[As promised, I am trying to get up-to-date on my performance charts from our monthly newsletters. This one brings us current up through November.]
The above chart plots Storage Performance Council SPC-1 IOPS against spindle count. On this chart, we have eliminated any SSD systems, systems with drives smaller than 140 GB and any systems with multiple drive sizes.
Alas, the regression coefficient (R**2) of 0.96 tells us that SPC-1 IOPS performance is mainly driven by drive count. But what’s more interesting here is that as drive counts get higher than say 1000, the variance surrounding the linear regression line widens – implying that system sophistication starts to matter more.
Processing power matters
For instance, if you look at the three systems centered around 2000 drives, they are (from lowest to highest IOPS) 4-node IBM SVC 5.1, 6-node IBM SVC 5.1 and an 8-node HP 3PAR V800 storage system. This tells us that the more processing (nodes) you throw at an IOPS workload given similar spindle counts, the more efficient it can be.
System sophistication can matter too
The other interesting facet on this chart comes from examining the three systems centered around 250K IOPS that span from ~1150 to ~1500 drives.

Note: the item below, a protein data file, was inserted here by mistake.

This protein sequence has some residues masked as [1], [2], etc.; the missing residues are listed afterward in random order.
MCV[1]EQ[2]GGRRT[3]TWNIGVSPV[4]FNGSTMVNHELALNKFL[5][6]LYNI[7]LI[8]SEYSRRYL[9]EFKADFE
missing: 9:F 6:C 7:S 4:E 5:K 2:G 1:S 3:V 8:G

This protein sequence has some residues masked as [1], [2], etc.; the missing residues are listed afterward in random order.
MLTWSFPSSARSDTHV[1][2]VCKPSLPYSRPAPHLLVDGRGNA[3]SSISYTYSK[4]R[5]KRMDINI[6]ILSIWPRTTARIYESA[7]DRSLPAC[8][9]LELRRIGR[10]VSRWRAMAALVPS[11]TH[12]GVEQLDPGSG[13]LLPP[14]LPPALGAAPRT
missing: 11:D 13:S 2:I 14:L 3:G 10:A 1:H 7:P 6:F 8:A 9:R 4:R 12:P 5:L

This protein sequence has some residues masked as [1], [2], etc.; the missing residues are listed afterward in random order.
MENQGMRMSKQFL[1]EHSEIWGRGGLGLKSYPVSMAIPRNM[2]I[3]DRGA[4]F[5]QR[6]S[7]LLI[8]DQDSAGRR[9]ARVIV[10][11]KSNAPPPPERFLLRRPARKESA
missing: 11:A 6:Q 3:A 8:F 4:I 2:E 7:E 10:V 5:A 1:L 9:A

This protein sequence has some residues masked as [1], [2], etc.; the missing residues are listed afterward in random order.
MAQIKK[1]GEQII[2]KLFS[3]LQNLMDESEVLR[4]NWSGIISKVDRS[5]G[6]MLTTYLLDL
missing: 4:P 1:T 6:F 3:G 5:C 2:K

- The 1156 drive system is the latest HDS VSP 8-VSD (virtual storage directors, or processing nodes) running with dynamically (thinly) provisioned volumes – which is the first and only SPC-1 submission using thin provisioning.
- The 1280 drive system is a (now HP) 3PAR T800 8-node system.
- The 1536 drive system is an IBM SVC 4.3 8-node storage system.
One would think that thin provisioning would degrade storage performance and maybe it did but without a non-dynamically provisioned HDS VSP benchmark to compare against, it’s hard to tell. However, the fact that the HDS-VSP performed as well as the other systems did with much lower drive counts seems to tell us that thin provisioning potentially uses hard drives more efficiently than fat provisioning, the 8-VSD HDS VSP is more effective than an 8-node IBM SVC 4.3 and an 8-node (HP) 3PAR T800 systems, or perhaps some combination of these.
The full SPC performance report went out to our newsletter subscriber’s last November. [The one change to this chart from the full report is the date in the chart’s title was wrong and is fixed here]. A copy of the full report will be up on the dispatches page of our website sometime this month (if all goes well). However, you can get performance information now and subscribe to future newsletters to receive these reports even earlier by just sending us an email or using the signup form above right.
For a more extensive discussion of block or SAN storage performance covering SPC-1&-2 (top 30) and ESRP (top 20) results please consider purchasing our recently updated SAN Storage Buying Guide available on our website.
As always, we welcome any suggestions on how to improve our analysis of SPC results or any of our other storage system performance discussions.